by Kim Bailey Deal
I have been reading a compelling book by Nancy Isenberg, White Trash: The 400-Year Untold History of Class in America Viking, New York, 2016.
In summary, Isenberg analyzes the true history of the pivotal role of the white poor in America, dating back to colonial times and up to the present. Her premise centers on the poor whites in the South, though it also includes those from the rest of the country. Essentially, despite loud objections from those in power and “the one percent,” Isenberg insists that we have ignored the “underclass” since the seventeenth century, and despite our acknowledgement of racial justice and the stain left on our nation as a result of bigotry, “we have to face the truth of the enduring underclass as well.”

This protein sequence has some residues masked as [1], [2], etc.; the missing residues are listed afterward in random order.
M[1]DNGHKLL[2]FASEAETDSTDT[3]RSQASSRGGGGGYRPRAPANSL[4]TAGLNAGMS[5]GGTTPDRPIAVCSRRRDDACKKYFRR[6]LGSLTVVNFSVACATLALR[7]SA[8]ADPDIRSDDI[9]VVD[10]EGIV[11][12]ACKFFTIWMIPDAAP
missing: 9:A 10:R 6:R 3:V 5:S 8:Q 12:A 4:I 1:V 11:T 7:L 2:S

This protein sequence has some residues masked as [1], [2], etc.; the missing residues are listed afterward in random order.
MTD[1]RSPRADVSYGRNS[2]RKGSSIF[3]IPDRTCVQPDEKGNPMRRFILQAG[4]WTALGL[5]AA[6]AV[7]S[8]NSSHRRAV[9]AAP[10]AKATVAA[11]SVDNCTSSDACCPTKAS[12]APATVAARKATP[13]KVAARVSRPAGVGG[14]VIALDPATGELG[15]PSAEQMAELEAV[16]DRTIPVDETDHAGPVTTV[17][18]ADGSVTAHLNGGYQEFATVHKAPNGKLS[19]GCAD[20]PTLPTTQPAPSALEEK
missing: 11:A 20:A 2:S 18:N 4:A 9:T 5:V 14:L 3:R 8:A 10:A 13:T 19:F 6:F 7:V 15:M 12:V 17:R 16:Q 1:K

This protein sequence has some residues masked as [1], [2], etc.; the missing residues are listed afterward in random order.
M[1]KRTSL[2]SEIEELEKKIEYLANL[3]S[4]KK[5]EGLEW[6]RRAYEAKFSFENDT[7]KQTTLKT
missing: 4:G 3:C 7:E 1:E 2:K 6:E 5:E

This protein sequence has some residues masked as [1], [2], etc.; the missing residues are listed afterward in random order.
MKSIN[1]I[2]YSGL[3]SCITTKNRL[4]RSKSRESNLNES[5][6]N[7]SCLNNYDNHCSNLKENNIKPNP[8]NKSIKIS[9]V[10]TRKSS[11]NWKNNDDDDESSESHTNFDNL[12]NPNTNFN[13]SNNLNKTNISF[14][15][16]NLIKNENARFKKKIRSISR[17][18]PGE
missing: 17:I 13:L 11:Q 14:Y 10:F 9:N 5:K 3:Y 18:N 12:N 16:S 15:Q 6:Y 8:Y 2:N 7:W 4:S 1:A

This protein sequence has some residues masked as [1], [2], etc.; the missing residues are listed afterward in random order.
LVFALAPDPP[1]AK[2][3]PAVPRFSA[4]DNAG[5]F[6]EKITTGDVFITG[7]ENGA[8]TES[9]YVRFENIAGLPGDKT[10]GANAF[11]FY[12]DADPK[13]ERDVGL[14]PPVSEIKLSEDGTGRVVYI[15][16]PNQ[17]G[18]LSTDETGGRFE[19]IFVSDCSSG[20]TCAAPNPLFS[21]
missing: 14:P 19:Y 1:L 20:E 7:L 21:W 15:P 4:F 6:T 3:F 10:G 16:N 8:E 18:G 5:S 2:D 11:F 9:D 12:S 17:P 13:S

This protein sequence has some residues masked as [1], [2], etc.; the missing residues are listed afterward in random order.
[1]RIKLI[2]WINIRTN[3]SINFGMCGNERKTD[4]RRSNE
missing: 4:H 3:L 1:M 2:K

As one of the “white trash underclass” from the South, I was taught that hard work in a thankless job was our lot. My family was blue-collar, descended from Appalachian poor whites, mostly, with a twist of Native American and some other yet-to-be established ancestry. On my dad’s side, we are mostly of Scottish descent but the rest is unknown—from my mom’s side, English and Cherokee, some French, and possibly other ancestry.
Reading Isenberg’s book has only confirmed for me what I’ve known all along. Upward mobility in our country, for most people, is a catchy phrase used mainly by politicians and those in power when they want to appear to give a damn about anyone but themselves. In reality, opportunity for any upward climb for most of the average poor and working poor is not only a myth, it’s an outright lie.